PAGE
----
Originally Posted by ColoradoDriver
Since I live at 8500FT elevation, there is certainly less pressure and thus slower burning fuel mixture. My concern is that modern vehicles already adjust their timing (and fuel amounts) for the higher altitude. So the engine management system is still looking for 89 octane. I know it will "back-off" timing if it detects pre-ignition, but I would rather just feed it the 89 it expects. (Years ago vehicle manufactures sold cars with milled "Denver Heads" to increase internal pressures. Also the carbs came with leaner "Denver Jets." That would not work today because we all drive back down to sea level, and the EPA would not allow those mods.)
Also, several previous vehicles owned were turbo charged. So the altitude excuse to sell lower octane fuel really did not apply for turbo/supercharged engines. For those engines, 93 octane would be nice "up here," but they only sell 91.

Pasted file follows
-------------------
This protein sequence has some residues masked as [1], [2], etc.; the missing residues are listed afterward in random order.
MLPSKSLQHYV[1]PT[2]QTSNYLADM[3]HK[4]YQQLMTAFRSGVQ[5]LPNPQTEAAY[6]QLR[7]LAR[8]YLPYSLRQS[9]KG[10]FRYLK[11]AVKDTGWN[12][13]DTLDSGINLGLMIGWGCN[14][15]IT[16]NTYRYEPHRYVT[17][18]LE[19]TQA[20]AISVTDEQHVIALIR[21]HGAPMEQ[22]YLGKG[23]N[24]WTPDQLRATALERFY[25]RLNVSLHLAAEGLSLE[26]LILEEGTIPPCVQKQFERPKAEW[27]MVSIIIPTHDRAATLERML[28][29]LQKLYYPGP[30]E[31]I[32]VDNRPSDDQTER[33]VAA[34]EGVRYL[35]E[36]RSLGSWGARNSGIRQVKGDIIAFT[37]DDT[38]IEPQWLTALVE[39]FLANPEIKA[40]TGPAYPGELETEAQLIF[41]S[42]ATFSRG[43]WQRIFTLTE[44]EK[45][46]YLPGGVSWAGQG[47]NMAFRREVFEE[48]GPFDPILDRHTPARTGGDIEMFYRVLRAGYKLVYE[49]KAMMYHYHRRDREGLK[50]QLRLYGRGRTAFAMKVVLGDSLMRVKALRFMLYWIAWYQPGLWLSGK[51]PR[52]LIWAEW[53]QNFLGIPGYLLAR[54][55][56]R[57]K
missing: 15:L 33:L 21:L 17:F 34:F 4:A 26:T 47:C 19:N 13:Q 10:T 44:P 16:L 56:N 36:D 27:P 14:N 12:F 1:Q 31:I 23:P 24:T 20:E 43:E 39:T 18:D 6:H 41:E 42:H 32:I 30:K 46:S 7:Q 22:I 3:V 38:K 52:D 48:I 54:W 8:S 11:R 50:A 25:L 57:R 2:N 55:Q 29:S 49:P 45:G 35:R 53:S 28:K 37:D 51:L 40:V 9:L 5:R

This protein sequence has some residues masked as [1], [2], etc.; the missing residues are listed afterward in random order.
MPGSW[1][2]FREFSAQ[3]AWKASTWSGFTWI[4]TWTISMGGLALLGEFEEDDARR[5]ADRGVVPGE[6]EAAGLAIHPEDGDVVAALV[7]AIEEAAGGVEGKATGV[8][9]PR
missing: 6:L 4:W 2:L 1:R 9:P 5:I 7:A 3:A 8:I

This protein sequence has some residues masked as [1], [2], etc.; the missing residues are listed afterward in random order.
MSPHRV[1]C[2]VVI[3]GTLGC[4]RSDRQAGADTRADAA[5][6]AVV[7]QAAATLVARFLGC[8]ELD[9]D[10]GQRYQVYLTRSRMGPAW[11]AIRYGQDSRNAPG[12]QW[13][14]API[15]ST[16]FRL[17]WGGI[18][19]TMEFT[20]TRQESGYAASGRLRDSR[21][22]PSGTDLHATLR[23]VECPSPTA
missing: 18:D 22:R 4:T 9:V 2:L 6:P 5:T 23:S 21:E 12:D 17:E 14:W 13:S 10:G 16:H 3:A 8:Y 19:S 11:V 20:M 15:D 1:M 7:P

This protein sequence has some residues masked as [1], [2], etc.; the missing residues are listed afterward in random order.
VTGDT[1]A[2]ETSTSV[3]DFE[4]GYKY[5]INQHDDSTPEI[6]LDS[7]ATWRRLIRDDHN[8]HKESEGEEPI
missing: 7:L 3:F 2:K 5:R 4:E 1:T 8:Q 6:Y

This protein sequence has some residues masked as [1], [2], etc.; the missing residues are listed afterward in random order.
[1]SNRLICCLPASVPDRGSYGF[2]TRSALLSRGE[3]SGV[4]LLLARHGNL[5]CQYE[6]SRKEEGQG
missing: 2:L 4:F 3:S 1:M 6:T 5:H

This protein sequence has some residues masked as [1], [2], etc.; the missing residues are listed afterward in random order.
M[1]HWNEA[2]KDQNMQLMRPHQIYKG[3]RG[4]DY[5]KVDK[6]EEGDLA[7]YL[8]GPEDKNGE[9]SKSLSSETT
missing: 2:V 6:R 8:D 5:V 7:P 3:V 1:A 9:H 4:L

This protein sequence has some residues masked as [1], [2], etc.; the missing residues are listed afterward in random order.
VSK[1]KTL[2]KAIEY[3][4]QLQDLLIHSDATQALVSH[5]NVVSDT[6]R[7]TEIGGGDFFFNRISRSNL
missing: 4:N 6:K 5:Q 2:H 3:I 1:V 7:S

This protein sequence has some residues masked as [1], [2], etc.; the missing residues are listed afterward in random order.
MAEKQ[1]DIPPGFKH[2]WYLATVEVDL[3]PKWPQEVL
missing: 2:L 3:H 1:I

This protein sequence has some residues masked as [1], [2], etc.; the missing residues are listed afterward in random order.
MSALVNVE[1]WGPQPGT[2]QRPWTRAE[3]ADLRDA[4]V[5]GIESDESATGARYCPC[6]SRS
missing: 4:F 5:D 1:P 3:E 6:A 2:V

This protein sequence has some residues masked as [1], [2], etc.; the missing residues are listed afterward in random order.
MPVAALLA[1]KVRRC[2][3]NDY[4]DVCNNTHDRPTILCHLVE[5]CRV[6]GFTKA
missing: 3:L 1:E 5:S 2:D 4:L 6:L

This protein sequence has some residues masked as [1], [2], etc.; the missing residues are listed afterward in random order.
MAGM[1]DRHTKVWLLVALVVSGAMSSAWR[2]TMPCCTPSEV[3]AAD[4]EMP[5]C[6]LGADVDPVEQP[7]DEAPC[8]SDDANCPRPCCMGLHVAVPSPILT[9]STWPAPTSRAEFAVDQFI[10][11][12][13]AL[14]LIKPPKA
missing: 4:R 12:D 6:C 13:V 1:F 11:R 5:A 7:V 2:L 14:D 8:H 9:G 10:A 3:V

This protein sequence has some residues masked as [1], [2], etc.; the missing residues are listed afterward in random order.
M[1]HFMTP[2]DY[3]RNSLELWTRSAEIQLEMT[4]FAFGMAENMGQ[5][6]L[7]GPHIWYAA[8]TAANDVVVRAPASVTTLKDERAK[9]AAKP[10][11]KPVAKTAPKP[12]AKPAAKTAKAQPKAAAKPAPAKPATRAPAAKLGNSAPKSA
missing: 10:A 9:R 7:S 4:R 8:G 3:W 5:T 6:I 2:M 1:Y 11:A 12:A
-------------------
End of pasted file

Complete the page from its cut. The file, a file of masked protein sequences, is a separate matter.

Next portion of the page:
A car doesn't know what octane fuel is in the tank. The recommended rating (89 for example) is what the vehicle was designed for during use at or near sea level. As altitude increases, the need for a fuel to resist pre detonation decreases by about 1 ON per 1000 feet. Roughly. With that in mind, 85-86 (R+M/2) is equivalent to 89 (R+M/2) at 6000 feet.
On turbo engines, this still applies. Boost ratio remains the same regardless of air density.
( atmosphere pressure + required boost) / atmosphere = p2/p1 ratio
Lower air density at the intake would result in less pressure on the exit of the spool. Of course, we are talking absolute pressures here.
Lower octane fuels generally deliver more energy per gallon. Ethanol is a common way to cheaply increase the octane rating of a fuel. Although ethanol contains less energy per unit of measure than does petrol.
I usually use 87 unless towing or it is really hot around here. FWIW, I am damn near at sea level.
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